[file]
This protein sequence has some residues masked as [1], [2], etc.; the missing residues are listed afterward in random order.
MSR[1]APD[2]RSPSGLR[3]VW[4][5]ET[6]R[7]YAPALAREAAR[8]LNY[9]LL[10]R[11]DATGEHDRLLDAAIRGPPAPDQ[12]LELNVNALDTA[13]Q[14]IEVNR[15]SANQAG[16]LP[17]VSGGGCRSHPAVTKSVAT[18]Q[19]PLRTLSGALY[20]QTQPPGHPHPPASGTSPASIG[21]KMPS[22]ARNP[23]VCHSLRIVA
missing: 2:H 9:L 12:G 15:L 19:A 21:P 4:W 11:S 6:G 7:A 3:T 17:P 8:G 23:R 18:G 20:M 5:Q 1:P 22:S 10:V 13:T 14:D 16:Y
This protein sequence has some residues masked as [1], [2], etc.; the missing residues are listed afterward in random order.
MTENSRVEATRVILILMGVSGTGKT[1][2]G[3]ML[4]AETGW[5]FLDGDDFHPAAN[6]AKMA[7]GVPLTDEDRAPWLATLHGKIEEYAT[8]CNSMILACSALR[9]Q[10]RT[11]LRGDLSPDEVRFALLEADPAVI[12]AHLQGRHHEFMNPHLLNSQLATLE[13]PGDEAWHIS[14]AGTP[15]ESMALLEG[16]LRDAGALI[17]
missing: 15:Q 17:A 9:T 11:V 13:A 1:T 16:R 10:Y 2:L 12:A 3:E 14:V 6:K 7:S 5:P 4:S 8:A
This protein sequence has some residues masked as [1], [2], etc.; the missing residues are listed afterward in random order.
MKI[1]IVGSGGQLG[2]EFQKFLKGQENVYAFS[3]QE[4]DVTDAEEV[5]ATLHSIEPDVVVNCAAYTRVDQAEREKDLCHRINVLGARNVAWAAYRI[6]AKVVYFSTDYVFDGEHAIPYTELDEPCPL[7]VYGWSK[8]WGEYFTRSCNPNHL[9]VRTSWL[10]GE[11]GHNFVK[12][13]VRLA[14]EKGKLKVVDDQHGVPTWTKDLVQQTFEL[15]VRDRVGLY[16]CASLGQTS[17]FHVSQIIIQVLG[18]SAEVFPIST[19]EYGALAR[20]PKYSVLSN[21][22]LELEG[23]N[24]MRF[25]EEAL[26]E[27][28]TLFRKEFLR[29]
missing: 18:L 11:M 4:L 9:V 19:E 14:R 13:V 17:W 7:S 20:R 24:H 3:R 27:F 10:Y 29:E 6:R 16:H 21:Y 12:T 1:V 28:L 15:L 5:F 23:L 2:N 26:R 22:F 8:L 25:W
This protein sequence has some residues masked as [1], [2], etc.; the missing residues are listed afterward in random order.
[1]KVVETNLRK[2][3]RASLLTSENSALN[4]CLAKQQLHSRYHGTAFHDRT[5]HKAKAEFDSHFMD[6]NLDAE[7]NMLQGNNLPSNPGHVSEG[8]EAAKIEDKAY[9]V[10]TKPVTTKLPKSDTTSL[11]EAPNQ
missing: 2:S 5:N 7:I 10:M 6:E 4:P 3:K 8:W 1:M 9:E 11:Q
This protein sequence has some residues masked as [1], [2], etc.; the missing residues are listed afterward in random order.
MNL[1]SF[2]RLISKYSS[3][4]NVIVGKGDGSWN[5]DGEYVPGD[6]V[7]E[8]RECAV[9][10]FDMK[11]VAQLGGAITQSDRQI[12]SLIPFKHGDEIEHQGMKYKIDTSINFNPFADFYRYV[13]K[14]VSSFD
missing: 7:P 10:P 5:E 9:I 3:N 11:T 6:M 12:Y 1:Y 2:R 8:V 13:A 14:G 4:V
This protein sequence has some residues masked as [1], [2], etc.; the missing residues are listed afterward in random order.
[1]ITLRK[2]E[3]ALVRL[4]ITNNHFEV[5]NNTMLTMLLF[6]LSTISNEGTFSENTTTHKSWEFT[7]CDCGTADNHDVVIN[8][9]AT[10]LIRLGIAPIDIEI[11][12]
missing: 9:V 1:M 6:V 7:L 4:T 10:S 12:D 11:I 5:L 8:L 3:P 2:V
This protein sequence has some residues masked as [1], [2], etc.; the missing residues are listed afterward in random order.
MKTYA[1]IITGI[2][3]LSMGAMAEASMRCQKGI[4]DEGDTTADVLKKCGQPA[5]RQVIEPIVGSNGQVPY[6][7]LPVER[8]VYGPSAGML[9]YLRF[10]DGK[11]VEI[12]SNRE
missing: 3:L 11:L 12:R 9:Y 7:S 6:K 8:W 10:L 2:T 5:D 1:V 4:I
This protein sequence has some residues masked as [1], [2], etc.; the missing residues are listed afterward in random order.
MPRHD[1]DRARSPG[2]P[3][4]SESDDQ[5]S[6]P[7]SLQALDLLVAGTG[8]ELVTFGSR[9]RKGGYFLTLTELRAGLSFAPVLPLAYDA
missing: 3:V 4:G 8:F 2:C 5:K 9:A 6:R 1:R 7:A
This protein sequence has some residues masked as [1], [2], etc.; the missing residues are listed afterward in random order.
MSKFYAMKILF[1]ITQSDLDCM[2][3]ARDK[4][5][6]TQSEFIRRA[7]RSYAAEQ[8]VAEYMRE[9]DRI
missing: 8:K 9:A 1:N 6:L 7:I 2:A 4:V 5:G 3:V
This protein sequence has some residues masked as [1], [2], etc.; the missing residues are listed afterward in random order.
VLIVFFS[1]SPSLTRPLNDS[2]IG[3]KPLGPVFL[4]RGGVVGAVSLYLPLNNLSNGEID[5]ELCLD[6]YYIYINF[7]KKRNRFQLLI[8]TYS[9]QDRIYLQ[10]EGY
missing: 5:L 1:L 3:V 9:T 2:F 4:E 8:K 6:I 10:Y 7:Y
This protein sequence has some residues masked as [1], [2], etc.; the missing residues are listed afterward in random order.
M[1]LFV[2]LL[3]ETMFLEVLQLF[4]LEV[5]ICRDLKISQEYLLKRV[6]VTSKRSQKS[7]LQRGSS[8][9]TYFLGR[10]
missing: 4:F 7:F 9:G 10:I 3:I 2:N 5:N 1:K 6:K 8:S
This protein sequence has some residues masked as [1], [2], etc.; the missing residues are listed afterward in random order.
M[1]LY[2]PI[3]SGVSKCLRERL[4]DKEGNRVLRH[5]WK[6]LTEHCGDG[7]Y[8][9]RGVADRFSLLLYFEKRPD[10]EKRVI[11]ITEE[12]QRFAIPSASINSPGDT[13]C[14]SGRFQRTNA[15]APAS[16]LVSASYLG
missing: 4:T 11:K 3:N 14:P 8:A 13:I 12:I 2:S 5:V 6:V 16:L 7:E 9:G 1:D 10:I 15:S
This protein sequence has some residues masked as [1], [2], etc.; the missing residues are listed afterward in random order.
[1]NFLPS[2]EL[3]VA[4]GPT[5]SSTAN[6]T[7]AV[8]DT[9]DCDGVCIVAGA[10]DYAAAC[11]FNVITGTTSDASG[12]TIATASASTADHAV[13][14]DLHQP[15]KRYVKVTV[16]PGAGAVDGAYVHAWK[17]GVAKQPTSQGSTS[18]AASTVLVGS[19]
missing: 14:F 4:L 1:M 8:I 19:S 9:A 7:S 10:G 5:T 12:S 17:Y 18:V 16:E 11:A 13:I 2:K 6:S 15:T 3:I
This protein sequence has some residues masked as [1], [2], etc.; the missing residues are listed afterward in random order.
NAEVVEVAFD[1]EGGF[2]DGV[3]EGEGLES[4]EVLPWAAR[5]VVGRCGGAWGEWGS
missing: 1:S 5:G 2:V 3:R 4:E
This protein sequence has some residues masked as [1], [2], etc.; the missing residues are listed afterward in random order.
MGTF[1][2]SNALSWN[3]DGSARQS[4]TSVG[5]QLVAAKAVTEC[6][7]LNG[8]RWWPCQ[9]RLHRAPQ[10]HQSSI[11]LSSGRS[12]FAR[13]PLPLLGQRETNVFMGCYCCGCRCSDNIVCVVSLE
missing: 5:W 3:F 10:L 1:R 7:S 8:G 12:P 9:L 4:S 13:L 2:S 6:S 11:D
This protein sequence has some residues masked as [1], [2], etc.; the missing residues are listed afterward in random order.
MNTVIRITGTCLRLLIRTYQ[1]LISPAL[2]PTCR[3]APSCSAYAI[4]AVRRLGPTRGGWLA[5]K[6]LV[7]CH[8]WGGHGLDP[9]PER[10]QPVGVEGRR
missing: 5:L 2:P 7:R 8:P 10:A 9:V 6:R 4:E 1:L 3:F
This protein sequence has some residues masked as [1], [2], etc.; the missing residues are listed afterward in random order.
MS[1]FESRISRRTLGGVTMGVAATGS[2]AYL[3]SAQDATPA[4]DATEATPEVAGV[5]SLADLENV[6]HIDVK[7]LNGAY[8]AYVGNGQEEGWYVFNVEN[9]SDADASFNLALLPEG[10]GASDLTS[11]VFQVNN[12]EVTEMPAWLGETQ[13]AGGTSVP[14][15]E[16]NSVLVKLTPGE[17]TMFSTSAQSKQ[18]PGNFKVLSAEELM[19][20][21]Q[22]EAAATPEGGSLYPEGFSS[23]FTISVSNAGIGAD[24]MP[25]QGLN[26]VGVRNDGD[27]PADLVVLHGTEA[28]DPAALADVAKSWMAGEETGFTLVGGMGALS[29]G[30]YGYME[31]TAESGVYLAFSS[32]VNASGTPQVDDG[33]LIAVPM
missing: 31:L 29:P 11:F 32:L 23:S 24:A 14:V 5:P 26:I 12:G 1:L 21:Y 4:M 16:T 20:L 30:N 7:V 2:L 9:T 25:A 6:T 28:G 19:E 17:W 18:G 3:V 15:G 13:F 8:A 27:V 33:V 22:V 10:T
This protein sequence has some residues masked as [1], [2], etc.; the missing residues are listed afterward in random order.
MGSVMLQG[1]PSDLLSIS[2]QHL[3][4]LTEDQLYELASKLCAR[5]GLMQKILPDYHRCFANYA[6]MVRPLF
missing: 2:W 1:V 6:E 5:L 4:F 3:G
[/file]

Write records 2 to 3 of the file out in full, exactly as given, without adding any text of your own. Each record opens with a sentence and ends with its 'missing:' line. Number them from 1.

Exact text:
This protein sequence has some residues masked as [1], [2], etc.; the missing residues are listed afterward in random order.
MTENSRVEATRVILILMGVSGTGKT[1][2]G[3]ML[4]AETGW[5]FLDGDDFHPAAN[6]AKMA[7]GVPLTDEDRAPWLATLHGKIEEYAT[8]CNSMILACSALR[9]Q[10]RT[11]LRGDLSPDEVRFALLEADPAVI[12]AHLQGRHHEFMNPHLLNSQLATLE[13]PGDEAWHIS[14]AGTP[15]ESMALLEG[16]LRDAGALI[17]
missing: 15:Q 17:A 9:T 11:V 13:A 1:T 16:R 10:Y 2:L 12:A 3:E 14:V 6:K 7:S 5:P 4:S 8:A
This protein sequence has some residues masked as [1], [2], etc.; the missing residues are listed afterward in random order.
MKI[1]IVGSGGQLG[2]EFQKFLKGQENVYAFS[3]QE[4]DVTDAEEV[5]ATLHSIEPDVVVNCAAYTRVDQAEREKDLCHRINVLGARNVAWAAYRI[6]AKVVYFSTDYVFDGEHAIPYTELDEPCPL[7]VYGWSK[8]WGEYFTRSCNPNHL[9]VRTSWL[10]GE[11]GHNFVK[12][13]VRLA[14]EKGKLKVVDDQHGVPTWTKDLVQQTFEL[15]VRDRVGLY[16]CASLGQTS[17]FHVSQIIIQVLG[18]SAEVFPIST[19]EYGALAR[20]PKYSVLSN[21][22]LELEG[23]N[24]MRF[25]EEAL[26]E[27][28]TLFRKEFLR[29]
missing: 18:L 11:M 4:L 9:V 19:E 14:R 13:V 17:W 7:S 20:R 24:H 3:R 27:F 10:Y 29:E 6:R 16:H 21:Y 12:T 1:V 28:L 15:L 5:F 23:L 2:N 26:R 22:F 8:L 25:W